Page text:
Panorama’s studio-based panel of BBC champions and critics grilled acting director general Mark Byford, right
The BBC used flagship current affairs programme Panorama to deliver some devastating insights into how viewers believe the broadcaster should be run.
The BBC used the programme as a forum for critical friends of the broadcaster to lay into the corporation and a top television executive accused the board of governors of knowing too little about journalism and the media.
In a special studio-based edition of Panorama, broadcast last Sunday and entitled What’s the Point of the BBC?, acting director general Mark Byford faced a panel of champions and critics “including those who like the idea of the BBC but dislike what it has become”, according to Newsnight anchor Gavin Esler, who fronted the show.
The panel included Peter Bazalgette, chief executive of giant independent production company Endemol, Emily Bell, editor-in-chief of Guardian Unlimited, and veteran BBC presenter and former controller of BBC Two, Sir David Attenborough.
Bazalgette criticised BBC governors and said “they had not been strong enough and competent enough” in the run-up to the Hutton report.
“We need to reform the governors from the cheerful bunch of amateurs we have now to people who know about the media, know about competition law and know about journalism, so we have a really expert group,” he said.
Advocating an independent board, Bazalgette added: “The first thing I would do is move the governors out of the BBC building, make them transparently independent, give them an independent secretariat and independent advice.”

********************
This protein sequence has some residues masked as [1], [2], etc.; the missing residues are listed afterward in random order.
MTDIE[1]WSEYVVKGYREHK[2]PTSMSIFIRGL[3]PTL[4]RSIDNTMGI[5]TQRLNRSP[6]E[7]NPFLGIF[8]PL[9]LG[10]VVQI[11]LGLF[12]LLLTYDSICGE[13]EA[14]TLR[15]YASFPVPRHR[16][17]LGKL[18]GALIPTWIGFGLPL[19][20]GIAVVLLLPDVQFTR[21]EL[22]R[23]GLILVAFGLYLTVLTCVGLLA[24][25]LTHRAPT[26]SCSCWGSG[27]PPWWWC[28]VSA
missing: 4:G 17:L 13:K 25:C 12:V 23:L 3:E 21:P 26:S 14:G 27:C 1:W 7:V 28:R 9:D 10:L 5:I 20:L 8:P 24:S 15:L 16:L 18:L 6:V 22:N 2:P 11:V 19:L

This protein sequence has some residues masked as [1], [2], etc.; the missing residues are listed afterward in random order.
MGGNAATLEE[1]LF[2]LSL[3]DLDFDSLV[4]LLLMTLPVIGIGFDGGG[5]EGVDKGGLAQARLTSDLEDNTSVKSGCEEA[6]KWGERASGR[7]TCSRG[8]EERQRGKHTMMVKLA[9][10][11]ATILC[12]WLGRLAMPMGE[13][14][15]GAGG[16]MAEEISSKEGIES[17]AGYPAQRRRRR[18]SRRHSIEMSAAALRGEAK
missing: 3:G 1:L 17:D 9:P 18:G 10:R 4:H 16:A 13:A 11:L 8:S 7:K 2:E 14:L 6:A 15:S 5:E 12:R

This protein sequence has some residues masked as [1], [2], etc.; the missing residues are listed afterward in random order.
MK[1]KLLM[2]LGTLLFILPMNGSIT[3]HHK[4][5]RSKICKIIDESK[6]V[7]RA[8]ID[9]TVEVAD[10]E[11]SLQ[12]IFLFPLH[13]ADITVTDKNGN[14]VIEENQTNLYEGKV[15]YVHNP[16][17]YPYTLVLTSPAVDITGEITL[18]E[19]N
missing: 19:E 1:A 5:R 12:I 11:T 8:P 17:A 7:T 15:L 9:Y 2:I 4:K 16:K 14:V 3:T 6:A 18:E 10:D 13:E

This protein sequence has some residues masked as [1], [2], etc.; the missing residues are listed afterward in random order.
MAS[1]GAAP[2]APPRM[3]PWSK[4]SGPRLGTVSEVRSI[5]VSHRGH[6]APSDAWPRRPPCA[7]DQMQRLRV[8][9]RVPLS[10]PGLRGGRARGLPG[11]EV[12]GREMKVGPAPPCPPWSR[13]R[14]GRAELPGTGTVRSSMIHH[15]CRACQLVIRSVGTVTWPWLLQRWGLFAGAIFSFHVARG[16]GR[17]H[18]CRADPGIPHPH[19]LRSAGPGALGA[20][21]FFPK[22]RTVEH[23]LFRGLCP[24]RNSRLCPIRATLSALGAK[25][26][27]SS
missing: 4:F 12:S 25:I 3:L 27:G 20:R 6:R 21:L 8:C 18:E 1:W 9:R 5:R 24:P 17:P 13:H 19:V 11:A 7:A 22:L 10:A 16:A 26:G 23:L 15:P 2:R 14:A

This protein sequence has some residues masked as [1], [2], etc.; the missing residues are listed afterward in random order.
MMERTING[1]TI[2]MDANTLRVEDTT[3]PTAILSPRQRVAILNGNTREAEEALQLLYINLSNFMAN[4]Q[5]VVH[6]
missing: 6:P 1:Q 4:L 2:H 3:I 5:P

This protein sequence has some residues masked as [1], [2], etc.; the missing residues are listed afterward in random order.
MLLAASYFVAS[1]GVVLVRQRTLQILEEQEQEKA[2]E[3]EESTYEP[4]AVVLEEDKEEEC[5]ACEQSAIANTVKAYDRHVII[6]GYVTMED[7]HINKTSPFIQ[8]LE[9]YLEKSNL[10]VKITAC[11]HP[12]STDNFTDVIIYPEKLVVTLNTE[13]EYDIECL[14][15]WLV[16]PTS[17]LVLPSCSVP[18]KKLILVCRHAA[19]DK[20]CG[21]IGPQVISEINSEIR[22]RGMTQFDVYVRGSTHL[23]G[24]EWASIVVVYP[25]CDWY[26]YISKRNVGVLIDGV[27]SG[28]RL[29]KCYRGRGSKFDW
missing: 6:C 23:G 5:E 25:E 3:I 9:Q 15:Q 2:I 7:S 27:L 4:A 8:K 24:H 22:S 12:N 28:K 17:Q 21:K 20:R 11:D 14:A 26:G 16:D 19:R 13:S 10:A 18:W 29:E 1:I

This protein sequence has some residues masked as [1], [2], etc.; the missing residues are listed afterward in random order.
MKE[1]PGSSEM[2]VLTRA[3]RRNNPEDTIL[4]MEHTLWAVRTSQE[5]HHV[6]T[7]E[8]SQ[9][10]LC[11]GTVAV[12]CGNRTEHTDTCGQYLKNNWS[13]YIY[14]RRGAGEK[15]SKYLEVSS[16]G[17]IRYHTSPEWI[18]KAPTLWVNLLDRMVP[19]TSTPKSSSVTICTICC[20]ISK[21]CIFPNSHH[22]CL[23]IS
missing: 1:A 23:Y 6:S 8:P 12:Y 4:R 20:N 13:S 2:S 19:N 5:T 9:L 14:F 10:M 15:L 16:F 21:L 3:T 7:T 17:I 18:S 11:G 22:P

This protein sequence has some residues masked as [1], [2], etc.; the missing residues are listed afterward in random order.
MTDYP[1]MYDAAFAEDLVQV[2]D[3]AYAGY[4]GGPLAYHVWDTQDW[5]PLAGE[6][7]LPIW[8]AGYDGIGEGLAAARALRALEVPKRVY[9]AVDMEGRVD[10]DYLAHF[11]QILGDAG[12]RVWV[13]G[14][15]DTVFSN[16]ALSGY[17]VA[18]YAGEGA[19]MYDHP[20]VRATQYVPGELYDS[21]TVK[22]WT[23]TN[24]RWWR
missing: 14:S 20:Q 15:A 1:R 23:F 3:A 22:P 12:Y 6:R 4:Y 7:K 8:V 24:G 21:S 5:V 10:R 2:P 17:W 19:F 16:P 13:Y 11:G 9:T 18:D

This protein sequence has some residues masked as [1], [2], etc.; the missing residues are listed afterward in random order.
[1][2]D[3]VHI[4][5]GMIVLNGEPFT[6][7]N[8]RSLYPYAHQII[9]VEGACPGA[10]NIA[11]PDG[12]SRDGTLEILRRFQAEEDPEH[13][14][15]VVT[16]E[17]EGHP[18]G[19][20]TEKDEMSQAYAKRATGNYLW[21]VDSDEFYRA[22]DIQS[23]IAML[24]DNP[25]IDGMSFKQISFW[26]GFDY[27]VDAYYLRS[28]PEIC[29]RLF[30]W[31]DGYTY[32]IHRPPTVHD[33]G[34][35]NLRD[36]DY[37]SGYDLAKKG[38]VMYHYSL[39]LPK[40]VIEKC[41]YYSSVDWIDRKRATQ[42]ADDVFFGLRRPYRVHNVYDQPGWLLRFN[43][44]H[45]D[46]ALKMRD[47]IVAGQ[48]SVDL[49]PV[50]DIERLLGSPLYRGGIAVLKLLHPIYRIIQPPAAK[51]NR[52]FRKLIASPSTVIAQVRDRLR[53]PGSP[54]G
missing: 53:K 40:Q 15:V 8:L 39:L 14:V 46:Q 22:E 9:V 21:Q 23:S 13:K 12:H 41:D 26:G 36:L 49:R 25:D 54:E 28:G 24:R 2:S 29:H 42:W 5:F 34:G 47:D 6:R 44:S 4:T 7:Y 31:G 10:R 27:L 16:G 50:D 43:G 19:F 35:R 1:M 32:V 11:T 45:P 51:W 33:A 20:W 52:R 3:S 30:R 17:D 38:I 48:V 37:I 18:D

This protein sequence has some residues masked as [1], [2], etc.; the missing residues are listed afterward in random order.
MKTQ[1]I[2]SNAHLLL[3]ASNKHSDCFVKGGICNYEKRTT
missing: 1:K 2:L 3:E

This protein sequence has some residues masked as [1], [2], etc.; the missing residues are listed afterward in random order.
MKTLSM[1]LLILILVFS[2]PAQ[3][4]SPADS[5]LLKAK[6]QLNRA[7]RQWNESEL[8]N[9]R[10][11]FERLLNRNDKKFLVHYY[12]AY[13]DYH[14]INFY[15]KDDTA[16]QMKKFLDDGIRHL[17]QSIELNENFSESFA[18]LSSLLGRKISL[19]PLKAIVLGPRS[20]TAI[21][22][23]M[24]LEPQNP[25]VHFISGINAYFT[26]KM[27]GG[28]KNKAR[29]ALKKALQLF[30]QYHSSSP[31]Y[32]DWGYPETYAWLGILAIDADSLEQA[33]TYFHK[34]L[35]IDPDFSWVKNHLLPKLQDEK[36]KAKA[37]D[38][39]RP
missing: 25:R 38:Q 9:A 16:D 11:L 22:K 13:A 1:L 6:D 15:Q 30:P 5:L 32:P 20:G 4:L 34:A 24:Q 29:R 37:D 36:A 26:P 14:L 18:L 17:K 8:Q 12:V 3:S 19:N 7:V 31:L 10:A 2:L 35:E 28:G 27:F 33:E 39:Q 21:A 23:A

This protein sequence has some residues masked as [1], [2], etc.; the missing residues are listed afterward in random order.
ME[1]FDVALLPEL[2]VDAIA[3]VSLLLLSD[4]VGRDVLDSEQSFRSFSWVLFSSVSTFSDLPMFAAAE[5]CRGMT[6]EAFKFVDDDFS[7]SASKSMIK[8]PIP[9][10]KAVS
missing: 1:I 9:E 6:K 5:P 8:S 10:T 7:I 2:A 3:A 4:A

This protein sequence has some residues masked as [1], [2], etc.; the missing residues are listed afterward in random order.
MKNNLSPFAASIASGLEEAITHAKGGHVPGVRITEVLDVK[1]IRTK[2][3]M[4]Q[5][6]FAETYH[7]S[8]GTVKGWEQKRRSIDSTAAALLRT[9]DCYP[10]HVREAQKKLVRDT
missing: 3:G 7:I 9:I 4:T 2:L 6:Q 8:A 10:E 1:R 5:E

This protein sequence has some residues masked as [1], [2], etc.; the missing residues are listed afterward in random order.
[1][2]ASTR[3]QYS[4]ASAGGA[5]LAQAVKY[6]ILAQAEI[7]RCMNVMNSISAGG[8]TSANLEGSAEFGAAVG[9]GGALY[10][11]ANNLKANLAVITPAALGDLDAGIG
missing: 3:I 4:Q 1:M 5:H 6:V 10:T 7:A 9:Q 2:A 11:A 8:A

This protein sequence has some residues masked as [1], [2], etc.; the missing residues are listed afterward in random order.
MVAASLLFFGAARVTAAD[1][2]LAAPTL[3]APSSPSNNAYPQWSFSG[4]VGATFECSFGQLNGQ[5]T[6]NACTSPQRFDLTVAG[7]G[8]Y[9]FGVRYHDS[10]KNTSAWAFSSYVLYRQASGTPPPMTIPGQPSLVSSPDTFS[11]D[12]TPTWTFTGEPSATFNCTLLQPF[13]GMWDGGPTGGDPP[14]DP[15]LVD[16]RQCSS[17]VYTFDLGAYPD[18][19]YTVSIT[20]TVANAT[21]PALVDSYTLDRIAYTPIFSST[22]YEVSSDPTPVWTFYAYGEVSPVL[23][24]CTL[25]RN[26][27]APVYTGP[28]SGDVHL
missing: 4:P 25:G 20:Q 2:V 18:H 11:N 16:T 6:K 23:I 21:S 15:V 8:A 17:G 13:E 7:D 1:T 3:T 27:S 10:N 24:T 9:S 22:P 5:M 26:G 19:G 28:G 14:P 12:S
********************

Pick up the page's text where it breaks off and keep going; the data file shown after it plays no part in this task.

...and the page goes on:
The programme also revealed that most BBC viewers wanted the current licence fee system to be scrapped. They also criticised the BBC for not making programmes distinctive from those of its rivals.
According to an ICM survey, only 31 per cent of viewers wanted the licence fee to continue in its current form.
Another 31 per cent said the BBC should introduce advertising to its channels, while 36 per cent thought it should be funded by subscription.
The poll also revealed that 58 per cent of respondents thought BBC programmes were similar to those of other broadcasters.
Byford hit back, saying the BBC programmes differentiated themselves on similar subjects “by their ambition and by their stretch. That’s what viewers expect from the BBC, but it doesn’t mean that we must not make programmes that are the same subject matter or the same subject areas as other broadcasters,” he said
By Wale Azeez